We have all witnessed this happening.
Bullshitting is trending down.
No more faking it, no more lying.
This is awesome for consumers (aka people) but a nightmare for brands and agencies full of people who have been trained to bullshit.
Now, hardcore honesty works. Vulnerability is good. Faults are gold.
The idea that a brand is perfect, sacred and always right is a very bad idea.
Truth is the future.
Or for those of who who speak “business”, truth creates value.
So as bullshitting trends down, and truth trends up, here are some things brands might want to keep in mind. There’s nothing earth shattering here. We learned most of this as kids, before the bullshitting chromosome kicked in.
Treat people the way you want to be treated. There’s a lot of discussion around brands being like people. I’m not sure how I feel about that analogy. However, brands are made up of people and vision and heart. They do shift and change and hopefully grow. So it’s helpful in this discussion.
“Never bullshit a bullshitter” is only part of the expression I shared with Luke. The whole expression is “Never bullshit a bullshitter because the bullshitter will bullshit you right back”. We all know that never before have people had such means to let you know that they know what you are doing, or not doing, and how they feel about it. What used to be a letter or a phone call dismissed by brands and agencies as coming from people “who had nothing better to do”, is now an avalanche of tweets and postings and hashtags calling us out. And more importantly, letting others know.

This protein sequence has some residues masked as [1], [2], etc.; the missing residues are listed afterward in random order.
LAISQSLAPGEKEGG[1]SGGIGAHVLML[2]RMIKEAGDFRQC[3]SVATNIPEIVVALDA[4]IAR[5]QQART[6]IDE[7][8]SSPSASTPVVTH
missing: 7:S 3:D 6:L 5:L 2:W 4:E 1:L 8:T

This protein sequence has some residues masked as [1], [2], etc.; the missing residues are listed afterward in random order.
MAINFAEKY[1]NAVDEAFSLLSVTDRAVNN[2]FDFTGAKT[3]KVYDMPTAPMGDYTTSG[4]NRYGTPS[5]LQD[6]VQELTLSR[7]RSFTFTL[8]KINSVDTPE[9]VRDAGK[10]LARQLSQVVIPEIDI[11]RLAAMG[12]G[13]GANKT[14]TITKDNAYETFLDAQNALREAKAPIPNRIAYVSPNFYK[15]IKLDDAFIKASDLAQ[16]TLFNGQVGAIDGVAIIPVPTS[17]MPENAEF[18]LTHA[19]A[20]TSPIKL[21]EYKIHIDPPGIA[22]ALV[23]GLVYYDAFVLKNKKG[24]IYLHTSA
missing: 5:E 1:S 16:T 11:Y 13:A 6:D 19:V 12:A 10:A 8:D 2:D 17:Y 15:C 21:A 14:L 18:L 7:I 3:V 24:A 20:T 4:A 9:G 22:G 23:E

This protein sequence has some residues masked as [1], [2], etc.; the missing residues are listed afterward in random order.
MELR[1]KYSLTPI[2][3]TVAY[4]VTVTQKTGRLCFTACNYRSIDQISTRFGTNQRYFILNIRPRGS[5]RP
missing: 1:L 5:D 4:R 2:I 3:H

If you want loyalty (i.e. repeat business) and advocates (i.e. free advertising) then you are going to have to treat people the way you want to be treated-with honesty, humility and transparency. Think about how much more you like someone who can admit when they are wrong and takes responsibility for mistakes. If brands ARE like people, then the most liked and most respected (i.e. valued and valuable) brands are going to be the ones that act like decent people.